The Global Financial Crisis makes it uncertain to whether countries will be able to meet their pledges to the Global Fund – especially where the promises are based on spending a certain proportion of GDP. Of the US$3B pledged to the fund, only 20% has been received to date.

If we are to just maintain the current level of immunization and cope with a global population growing at 80m per annum, at a minimum, we need reliable and increasing funding, a greater focus on improving infrastructure, better means of accessing children in hard to reach areas and a more realistic time frame for introduction of new vaccines.

Perhaps the greatest challenge is to ensure that the Elephant in the Room – the Gates Foundation – which has undoubtedly reenergized the field, doesn’t distort its priorities.

The Foundation, which with the addition of Warren Buffets donation is now the biggest in the world, has an annual Health Budget, approaching that of WHO and has spend more than US$10B over the past decade. It is time to take stock. A series of recent commentaries in The Lancet, suggest that the Emperor, if not naked, has holes in its clothes.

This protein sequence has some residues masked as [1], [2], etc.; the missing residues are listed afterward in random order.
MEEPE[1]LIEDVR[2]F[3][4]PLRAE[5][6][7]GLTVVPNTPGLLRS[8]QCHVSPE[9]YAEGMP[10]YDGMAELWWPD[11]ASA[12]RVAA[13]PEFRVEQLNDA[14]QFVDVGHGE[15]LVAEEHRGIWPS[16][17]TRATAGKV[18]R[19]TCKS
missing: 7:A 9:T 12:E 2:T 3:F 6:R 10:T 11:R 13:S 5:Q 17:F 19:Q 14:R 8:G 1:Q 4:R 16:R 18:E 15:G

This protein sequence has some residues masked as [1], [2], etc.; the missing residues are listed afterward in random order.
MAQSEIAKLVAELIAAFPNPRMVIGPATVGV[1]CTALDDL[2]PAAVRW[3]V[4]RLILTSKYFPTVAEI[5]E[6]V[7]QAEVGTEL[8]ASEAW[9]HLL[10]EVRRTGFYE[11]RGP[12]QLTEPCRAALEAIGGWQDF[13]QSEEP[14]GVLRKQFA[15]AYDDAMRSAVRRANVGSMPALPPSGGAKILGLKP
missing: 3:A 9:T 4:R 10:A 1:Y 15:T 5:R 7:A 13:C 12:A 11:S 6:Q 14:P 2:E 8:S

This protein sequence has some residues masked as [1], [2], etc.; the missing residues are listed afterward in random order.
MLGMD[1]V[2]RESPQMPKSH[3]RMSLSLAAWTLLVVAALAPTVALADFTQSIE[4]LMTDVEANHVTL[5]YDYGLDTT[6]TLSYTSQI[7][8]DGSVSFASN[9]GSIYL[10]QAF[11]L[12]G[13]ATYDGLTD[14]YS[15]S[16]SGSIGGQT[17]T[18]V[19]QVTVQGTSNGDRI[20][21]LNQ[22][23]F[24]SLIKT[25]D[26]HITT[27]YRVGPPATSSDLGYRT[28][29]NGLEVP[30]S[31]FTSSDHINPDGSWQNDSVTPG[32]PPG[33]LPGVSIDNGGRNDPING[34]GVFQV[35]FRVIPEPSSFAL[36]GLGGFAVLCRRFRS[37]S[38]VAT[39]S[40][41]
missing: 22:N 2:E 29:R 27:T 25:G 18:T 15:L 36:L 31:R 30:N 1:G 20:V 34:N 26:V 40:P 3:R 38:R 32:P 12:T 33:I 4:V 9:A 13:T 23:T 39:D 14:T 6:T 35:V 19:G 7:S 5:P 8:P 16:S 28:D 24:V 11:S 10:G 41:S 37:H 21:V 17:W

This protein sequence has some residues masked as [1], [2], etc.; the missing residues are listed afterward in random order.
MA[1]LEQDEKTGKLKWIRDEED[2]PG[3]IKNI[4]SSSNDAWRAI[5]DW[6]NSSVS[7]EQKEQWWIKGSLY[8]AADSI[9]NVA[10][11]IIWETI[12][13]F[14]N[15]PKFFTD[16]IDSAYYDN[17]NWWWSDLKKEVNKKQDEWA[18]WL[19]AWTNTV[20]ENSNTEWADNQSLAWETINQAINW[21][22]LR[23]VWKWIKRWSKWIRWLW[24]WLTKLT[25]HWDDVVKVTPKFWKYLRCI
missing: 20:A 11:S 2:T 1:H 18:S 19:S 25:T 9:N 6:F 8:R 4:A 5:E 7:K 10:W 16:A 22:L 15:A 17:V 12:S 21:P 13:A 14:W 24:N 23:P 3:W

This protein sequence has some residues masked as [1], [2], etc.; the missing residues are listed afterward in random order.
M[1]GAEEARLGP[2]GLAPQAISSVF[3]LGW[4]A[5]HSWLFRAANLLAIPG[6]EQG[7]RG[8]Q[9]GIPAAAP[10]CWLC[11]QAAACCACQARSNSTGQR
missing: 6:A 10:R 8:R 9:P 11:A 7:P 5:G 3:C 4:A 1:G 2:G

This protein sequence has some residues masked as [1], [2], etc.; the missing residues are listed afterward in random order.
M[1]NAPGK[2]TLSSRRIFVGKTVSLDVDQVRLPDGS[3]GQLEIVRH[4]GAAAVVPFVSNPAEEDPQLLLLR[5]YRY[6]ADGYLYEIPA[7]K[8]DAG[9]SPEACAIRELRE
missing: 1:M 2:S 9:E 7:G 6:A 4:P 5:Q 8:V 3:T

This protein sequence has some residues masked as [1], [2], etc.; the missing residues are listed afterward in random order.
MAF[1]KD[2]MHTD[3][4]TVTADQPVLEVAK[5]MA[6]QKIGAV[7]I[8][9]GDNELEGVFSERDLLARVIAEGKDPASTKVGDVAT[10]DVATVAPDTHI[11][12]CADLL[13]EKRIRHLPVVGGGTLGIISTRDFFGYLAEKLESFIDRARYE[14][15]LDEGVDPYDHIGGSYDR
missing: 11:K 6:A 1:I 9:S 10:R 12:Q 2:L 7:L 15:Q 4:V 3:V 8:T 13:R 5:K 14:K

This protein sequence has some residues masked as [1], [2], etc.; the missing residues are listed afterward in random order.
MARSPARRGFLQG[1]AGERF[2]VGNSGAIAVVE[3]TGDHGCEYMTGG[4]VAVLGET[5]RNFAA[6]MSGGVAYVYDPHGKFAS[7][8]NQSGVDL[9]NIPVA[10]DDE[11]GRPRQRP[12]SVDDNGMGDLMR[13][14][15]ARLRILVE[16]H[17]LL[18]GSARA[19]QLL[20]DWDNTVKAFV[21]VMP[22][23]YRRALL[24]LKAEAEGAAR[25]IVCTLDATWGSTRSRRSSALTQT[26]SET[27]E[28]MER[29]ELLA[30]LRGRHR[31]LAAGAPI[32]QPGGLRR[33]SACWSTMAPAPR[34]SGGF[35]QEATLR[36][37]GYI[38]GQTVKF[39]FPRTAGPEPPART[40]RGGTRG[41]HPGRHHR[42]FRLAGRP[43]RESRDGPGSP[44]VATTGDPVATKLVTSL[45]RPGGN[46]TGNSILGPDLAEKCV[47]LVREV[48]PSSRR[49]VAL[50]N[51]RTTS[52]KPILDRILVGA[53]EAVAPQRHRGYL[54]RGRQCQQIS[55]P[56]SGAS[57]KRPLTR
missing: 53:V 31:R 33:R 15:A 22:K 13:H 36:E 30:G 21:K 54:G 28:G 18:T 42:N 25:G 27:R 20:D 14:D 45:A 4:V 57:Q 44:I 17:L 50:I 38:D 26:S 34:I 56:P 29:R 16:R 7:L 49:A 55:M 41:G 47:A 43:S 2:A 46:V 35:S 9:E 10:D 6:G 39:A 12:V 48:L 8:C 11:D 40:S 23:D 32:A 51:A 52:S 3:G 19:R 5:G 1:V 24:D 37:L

A major criticism is that the Foundation and its Founder are unabashed believers in technical solutions to complex problems. This faith in technology, which seems to be shared by the US military, underestimates the complex, social, economic and political problems to be overcome before it is possible to establish an effective health system, of which immunization services are useful markers. While new technology is a necessary component of attempts to improve immunization services, it is not sufficient alone to achieve the task.